Vince Cable interview: Charging fees for employment tribunals was 'a very bad move'

Vince Cable exclusive interview

Charging fees for employment tribunals was 'a very bad move'
Iwan Rheon interview: Game of Thrones star returns to his Welsh roots to record debut album

Iwan Rheon is returning to his Welsh roots

Rheon is best known for his role as the Bastard of Bolton. It's gruelling playing a sadistic torturer, he tells Craig McLean, but it hasn't stopped him recording an album of Welsh psychedelia
Russell Brand's interview with Ed Miliband has got everyone talking about The Trews

Everyone is talking about The Trews

Russell Brand's 'true news' videos attract millions of viewers. But today's 'Milibrand' interview introduced his resolutely amateurish style to a whole new crowd
Morne Hardenberg interview: Cameraman for BBC's upcoming show Shark on filming the ocean's most dangerous predator

It's time for my close-up

Meet the man who films great whites for a living
Increasing numbers of homeless people in America keep their mobile phones on the streets

Homeless people keep mobile phones

A homeless person with a smartphone is a common sight in the US. And that's creating a network where the 'hobo' community can share information - and fight stigma - like never before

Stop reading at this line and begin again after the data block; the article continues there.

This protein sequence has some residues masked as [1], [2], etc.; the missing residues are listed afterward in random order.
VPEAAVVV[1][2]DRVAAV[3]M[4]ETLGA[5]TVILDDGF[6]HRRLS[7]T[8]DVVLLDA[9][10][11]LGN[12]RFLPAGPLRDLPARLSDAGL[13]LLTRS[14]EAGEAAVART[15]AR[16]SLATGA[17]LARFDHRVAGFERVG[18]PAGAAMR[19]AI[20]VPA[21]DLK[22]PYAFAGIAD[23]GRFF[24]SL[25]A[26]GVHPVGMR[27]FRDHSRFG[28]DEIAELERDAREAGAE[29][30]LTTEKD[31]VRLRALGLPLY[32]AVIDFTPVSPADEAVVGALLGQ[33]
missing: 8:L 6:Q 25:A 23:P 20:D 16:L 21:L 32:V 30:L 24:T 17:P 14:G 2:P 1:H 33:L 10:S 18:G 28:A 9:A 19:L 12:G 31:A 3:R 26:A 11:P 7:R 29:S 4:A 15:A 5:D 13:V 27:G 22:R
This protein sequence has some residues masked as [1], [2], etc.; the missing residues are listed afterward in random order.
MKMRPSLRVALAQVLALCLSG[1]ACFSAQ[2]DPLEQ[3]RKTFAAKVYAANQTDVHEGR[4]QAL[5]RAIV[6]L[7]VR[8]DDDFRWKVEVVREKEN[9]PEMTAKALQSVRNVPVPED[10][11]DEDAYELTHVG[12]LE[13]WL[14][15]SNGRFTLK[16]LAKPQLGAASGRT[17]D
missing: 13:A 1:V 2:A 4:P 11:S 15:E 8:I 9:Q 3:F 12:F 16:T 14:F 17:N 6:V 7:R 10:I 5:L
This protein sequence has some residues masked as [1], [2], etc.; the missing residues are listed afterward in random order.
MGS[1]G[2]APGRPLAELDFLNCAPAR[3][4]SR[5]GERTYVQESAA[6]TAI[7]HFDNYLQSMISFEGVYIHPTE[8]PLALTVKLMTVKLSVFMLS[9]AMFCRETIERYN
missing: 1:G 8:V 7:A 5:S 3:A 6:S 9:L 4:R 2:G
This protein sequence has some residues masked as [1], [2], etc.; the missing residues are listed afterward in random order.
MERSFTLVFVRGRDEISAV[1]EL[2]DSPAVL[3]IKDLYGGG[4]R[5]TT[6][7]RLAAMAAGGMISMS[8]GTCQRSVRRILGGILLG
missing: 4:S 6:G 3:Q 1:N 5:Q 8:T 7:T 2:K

'Queer saint' Peter Watson left his mark on British culture by bankrolling artworld giants

'Queer saint' who bankrolled artworld giants

British culture owes a huge debt to Peter Watson, says Michael Prodger
Pushkin Prizes: Unusual exchange programme aims to bring countries together through culture

Pushkin Prizes brings countries together

Ten Scottish schoolchildren and their Russian peers attended a creative writing workshop in the Highlands this week
14 best kids' hoodies

14 best kids' hoodies

Don't get caught out by that wind on the beach. Zip them up in a lightweight top to see them through summer to autumn
Robert Fisk in Abu Dhabi: The acceptable face of the Emirates

The acceptable face of the Emirates

Has Abu Dhabi found a way to blend petrodollars with principles, asks Robert Fisk